When my date went to the bathroom, I ate a snack bar out of my bag. Suddenly I couldn't stop thinking about what I was going to eat on the way home. The last 20 minutes of the evening seemed interminable. As we approached the Tube, I said I was going to catch the bus. "Well, I'll email you," he said. The kiss of death. (Not that I wanted this particular relationship – if such a word can be used to describe it – to receive the kiss of life.)

I went round the corner, bought 2 filled bagels and two pieces of cake and ate them. On the Tube, I ate two packages of seeds and dried fruit I'd stashed in my bag, leftover from the weekend's snack pile. I got off at Euston, knowing the train station would be open, and hit up the Delice De France (disgusting, I know, but the only thing open) for more sweet carby goodness: more muffins. Four of them. I got to my own stop and hit up the newsagent (Cadbury cr̬me egg, Twirl, maybe there even was a Yorkie in there Рcan't remember) and Рjust to show you that I will eat anything in mid-binge -- then the McDonalds: chicken McNuggets, apple pie (I remember an Olympic athlete I interviewed in 2006 telling me how much she hated that the pie was no longer fried РI think this is the first time I've had it since the change), and two more muffins.

On the plus side (and I may in fact be on the plus side – erm, size – if this keeps up), I felt far too wretched Thursday morning to hit up the Temperley sample sale. Which, frankly, I had no business hitting up anyway.

I can't remember a binge this extreme in years, if ever. Oh, except for the second most recent one, Feb. 13, which involved, among other things, an entire jar of peanut butter and chocolate. It is terrifying to think one has made such progress only suddenly, it seems, to be worse than ever.

I thought the February binge might be because I'd been too strict with my food, but I've been quite permissive over the past couple of weeks. Millionaire's shortbread, brownies, apple crumble with ice cream, Ben's Cookies – I've had them all. And so I can do nothing but pick myself up yet again and keep walking.

I struggled through Thursday – no athletic event has ever exhausted me as much as eating far, far too much. Earlier in the week I'd promised myself Thursday off from the gym, and I didn't think forcing myself to go would help my state of mind (or body). I debated cancelling a dinner I had that night that I knew would be a big meal in favour of staying home to control, control, control. But I didn't want to (and frankly, that scared me slightly – the fact that I just wanted to keep eating).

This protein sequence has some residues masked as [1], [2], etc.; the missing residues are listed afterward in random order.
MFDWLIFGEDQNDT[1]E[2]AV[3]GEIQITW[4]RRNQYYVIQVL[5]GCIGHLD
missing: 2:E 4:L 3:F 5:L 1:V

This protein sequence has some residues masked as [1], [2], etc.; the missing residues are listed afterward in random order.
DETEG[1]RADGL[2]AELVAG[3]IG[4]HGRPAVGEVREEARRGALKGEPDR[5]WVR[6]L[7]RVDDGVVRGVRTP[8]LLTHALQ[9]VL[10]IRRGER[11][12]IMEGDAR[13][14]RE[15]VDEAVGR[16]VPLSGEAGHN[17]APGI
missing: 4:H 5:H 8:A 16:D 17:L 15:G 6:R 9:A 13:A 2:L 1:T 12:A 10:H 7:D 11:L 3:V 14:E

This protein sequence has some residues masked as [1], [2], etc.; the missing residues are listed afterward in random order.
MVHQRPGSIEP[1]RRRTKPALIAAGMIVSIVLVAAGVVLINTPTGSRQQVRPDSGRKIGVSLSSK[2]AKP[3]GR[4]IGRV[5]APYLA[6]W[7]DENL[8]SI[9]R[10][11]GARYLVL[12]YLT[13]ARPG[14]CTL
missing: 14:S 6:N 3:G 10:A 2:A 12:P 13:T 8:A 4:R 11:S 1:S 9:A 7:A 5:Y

At the dinner I ate too much bread and more than my share of the two puddings we split (an apple and blackberry crumble and a steamed ginger). I did have a healthy starter (peel and eat prawns) and my main was steak with a side of roasted vegetables (I had just one of the onion rings). But it was a meal and when it was done, I didn't eat any more.

This morning I was up six pounds on the scale, a couple of which I know will disappear quickly, provided I'm back on track. (I was OK today.) This weekend, though, holds two afternoon birthday parties: a girly tea (hello, can you say cakes and champagne?) and a garden-type party given by one of the best bakers I know. Plus an invitation to a flat-warming party on Saturday night that is supposed to be one crazy party. (If I go I'll have to behave, because I'm running a 10k Sunday morning.)


Almost since it happened, I've been debating whether to post the full details of the binge. I'm embarrassed about it, plus more than a bit ashamed and a touch frightened. But, I reasoned, not posting doesn't mean it didn't happen.

And then today I walked into the gym locker room and saw a teeny, tiny woman I've seen frequently working out with a personal trainer. She's blonde and stunningly beautiful, and would be more so were it not for the intense, almost fierce, look she has on her face; the grim set of her jaw. We've only spoken twice. Once was a question from me about a sports bra she had, and the second – from her – was a couple of weeks ago. Upon hearing from someone that I wrote about fashion, she wanted my opinion on a dress she was having made.

Today I wearily flung my things in a locker and she said: "Oh, you're so disciplined." (Cue fraud alert: She doesn't know what I ate over the past couple of days.) "I was just saying to [the trainer] how much I wish I could do what you do."
I had to struggle not to visibly shake my head and tell her I wouldn't wish parts of what I do on anyone.

"Thanks," I said, and tried to change the subject. "How's your dress coming along?"

"Oh, I just took it off because I just want to be comfortable. I've been bingeing on chocolate," she said sheepishly. "I'm already up two pounds. I just can't stop eating it sometimes."

"I do that too," I said. "It never really goes away."

She looked disappointed. "Really? I thought to do what you did you'd have this kicked."

"Nope," I said. "In fact, you wouldn't believe what I ate the other night. I'm not talking about polite overeating."

"I can eat six or seven thousand calories in a go sometimes," she said. "Six or seven thousand," she repeated, sounding incredulous, and a bit fearful. "I just can't stop."

I nodded and said: "I've been there."

"I feel like I can't tell people that – that they'll think I'm crazy. I'm a normal person. I run my own business," she said, sounding almost desperate.

"I don’t think you're crazy," I said. If she weren't British, I might have hugged her.